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Sunday, November 10, 2013
A Brief Introduction to Twentieth Century Critical Traditions
The twentieth century was marked by many diverse ideas and traditions in criticism. Certain colossal events have profoundly shaped the worlds of literature and criticism. These events included the Bolshevik Revolution of 1917, World War I (1914-1918), the great economic depression of the 1930s, World War II (1938-1945), the Cold war between the capitalist nations and the communist bloc, decolonization of many nations, fall of Soviet Union, change of bipolar world into a uni polar world, emergence of the so-called "Third World" etc. Also the student movements attained strength and became more active during this period. The consequent psychological and material devastation after the World Wars led thinkers in all domains to question both heritage of the Enlightenment and the very foundations of Western civilization. The two World Wars, the rise of Fascism, the depression, and decolonization had a profound impact on literature and criticism. A long period from 1947 to 1973 witnessed a considerable growth and prosperity, which harboured the greatest and most rapid economic and cultural transformations in recorded history. Modern criticism and theory has broadened to encompass all these devastation and developments the twentieth century world experienced.
The two dominant intellectual literary traditions of this time were the German Tradition and the French Tradition. One of the main philosophical idea from the stream of German tradition is 'Phenomenology'. Phenomenology is the philosophical study of the structures of subjective experience and consciousness. As a philosophical movement it was founded in the early years of the 20th century by Edmund Husserl and was later expanded upon by a circle of his followers at the universities of Gottingen and Munich in Germany. In Husserl's conception, it is primarily concerned with the systematic reflection on and study of the structures of consciousness and the phenomena that appear in acts of consciousness. This ontology can be clearly differentiated from the Cartesian method of analysis which sees the world as objects, sets of objects, and objects acting and reacting upon one another. This theory was later followed and developed by other philosophers like Edith Stein, Martin Heidegger, Max Scheler, Emmanuel Levinas etc.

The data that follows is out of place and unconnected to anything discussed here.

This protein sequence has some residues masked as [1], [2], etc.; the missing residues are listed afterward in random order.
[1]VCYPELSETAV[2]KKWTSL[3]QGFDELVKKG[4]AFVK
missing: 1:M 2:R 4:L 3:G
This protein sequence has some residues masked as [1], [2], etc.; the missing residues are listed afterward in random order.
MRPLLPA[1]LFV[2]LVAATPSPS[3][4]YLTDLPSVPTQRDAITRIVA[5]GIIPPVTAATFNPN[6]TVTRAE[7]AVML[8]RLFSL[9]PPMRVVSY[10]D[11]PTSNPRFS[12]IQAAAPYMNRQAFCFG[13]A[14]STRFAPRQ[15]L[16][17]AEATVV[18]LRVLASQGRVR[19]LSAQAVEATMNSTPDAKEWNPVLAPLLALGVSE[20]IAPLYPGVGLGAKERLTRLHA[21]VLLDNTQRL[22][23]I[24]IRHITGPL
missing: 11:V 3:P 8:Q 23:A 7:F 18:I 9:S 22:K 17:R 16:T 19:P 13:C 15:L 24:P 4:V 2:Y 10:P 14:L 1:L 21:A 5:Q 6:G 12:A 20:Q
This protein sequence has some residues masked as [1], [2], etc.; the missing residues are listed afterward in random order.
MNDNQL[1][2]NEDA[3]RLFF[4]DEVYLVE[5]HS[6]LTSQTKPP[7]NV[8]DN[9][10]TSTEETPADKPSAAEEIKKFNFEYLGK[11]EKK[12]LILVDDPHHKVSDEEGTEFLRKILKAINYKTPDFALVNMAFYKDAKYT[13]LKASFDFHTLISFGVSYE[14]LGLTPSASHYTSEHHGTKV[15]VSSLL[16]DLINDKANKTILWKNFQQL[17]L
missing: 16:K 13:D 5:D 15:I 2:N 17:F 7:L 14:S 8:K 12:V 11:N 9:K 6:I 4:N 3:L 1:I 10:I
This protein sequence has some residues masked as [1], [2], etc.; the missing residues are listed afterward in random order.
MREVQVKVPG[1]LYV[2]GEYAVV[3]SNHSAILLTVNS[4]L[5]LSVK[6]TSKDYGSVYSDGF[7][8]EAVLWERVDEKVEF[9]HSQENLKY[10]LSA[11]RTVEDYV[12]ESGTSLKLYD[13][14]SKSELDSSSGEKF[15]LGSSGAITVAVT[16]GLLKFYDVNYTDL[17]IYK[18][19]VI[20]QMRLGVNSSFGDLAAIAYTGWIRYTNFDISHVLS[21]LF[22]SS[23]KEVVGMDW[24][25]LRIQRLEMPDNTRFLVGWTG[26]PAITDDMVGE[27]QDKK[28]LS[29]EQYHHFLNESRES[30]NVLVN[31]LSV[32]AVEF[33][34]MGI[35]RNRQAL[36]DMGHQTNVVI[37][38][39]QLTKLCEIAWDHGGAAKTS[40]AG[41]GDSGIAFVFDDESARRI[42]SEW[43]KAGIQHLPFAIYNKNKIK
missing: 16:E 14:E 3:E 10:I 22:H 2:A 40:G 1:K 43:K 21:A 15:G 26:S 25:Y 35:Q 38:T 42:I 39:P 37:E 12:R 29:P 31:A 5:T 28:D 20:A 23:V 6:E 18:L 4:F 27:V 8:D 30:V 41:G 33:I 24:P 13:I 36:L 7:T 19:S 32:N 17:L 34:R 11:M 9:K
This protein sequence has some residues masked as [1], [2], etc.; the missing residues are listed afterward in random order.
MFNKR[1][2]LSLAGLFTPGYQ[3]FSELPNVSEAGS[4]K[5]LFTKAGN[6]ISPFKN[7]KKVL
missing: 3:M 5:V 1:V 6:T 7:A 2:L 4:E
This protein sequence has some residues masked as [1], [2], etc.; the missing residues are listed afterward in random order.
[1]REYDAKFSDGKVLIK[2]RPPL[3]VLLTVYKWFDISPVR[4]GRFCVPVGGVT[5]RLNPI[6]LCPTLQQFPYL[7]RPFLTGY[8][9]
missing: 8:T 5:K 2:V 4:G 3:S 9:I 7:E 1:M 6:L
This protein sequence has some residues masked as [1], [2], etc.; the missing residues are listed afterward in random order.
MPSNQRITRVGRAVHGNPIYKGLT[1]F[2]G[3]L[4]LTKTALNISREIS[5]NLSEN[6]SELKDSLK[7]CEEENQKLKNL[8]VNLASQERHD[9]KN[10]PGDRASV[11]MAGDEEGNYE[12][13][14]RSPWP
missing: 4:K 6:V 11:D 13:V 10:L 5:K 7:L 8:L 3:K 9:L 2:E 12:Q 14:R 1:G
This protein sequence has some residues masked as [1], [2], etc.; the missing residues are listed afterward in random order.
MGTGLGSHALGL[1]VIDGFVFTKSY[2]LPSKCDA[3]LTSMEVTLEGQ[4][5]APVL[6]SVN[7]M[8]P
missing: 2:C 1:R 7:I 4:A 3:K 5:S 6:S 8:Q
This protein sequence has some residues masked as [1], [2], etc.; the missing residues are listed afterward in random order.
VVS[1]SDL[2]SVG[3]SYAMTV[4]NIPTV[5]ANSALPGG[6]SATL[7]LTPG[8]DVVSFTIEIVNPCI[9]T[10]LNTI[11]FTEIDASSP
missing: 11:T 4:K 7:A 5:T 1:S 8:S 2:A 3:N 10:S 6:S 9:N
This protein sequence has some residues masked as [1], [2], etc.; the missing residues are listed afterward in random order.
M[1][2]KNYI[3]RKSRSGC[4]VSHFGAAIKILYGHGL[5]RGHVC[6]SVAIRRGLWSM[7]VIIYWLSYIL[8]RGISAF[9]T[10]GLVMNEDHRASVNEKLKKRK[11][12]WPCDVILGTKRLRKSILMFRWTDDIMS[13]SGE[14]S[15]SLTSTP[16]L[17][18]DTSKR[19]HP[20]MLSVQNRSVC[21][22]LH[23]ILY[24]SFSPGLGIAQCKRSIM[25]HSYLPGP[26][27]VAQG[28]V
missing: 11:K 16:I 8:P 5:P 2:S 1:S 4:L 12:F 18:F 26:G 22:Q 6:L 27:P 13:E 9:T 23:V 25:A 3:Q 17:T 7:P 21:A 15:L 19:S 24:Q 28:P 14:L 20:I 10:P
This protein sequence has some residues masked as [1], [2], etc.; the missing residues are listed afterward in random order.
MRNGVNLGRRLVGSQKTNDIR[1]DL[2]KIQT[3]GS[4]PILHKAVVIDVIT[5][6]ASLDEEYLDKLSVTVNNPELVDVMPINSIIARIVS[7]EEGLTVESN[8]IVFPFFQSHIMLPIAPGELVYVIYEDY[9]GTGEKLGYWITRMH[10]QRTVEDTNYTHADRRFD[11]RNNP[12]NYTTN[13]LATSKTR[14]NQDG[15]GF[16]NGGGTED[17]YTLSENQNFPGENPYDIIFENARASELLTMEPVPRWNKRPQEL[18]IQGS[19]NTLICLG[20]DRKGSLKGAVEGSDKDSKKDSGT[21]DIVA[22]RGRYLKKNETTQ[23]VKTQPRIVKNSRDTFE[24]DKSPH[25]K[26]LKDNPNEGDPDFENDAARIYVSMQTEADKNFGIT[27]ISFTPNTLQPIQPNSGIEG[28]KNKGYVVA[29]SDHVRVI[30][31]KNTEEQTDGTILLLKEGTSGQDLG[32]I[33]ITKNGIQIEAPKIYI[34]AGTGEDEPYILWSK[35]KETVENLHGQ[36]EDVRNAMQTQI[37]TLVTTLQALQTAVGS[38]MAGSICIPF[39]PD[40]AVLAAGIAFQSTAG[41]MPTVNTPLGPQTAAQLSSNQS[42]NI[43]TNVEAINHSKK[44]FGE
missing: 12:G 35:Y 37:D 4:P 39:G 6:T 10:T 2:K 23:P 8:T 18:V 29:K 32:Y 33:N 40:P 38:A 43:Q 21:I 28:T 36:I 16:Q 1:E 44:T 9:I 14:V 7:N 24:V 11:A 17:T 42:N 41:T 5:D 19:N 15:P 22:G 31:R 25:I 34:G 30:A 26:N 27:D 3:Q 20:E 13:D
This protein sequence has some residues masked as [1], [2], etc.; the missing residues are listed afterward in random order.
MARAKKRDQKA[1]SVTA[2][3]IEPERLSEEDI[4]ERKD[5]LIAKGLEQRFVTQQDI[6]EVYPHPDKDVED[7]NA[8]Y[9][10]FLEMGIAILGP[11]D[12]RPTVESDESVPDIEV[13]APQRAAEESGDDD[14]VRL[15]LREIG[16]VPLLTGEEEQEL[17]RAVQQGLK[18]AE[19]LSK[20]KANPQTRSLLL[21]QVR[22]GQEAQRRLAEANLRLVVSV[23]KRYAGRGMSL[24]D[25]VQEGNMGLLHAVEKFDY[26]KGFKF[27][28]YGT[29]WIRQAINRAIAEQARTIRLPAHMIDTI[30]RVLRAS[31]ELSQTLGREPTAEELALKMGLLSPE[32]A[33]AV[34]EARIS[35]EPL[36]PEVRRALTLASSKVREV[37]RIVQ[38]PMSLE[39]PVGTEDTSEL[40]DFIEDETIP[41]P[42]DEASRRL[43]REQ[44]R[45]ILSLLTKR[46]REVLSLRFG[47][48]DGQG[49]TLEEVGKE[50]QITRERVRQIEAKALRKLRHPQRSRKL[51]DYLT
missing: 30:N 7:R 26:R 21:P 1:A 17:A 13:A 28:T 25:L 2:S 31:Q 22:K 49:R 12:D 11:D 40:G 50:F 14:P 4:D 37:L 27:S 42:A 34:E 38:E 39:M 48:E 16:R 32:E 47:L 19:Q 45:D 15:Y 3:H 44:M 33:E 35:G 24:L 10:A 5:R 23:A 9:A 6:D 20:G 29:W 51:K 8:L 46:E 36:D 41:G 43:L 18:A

From the French tradition there came Jacques Lacan, Ferdinand de Saussure (A Swiss linguist but deeply rooted in French ideas) and major theories like psychoanalysis, structuralism, post structuralism etc. Lacan was a French psychoanalyst and psychiatrist who has been called "the most controversial psycho-analyst since Freud". He influenced many leading French intellectuals in the 1960s and the 1970s, especially those associated with post structuralism. Sigmund Freud's psychoanalytical theory is another important theory in French tradition that has brought significant changes in the twentieth century. This school of thought emphasized the influence of the unconscious mind on behaviour. It has influenced French feminism and other dominant traditions of feminism. The two keywords those were dominant all around twentieth century were 'sign' and 'subject'. Levi Strauss(America), Prague school of linguistics(Russia), Roland Barthe (France), Lacan(France), feminists, Derrida etc were strictly adhered to the term 'sign'. The term 'subject' was very much used by Lacan, Derrida and feminists. Lacan brought together both the terms 'sign' and 'subject' together for the first time. Reference Pinto, Anil. Class Lecture. Twentieth Century Critical Traditions. Christ University. Bangalore, India. 07 Nov. 2013.
(Notes of the lecture delivered on 07 November. Prepared by Anantha Narayanan)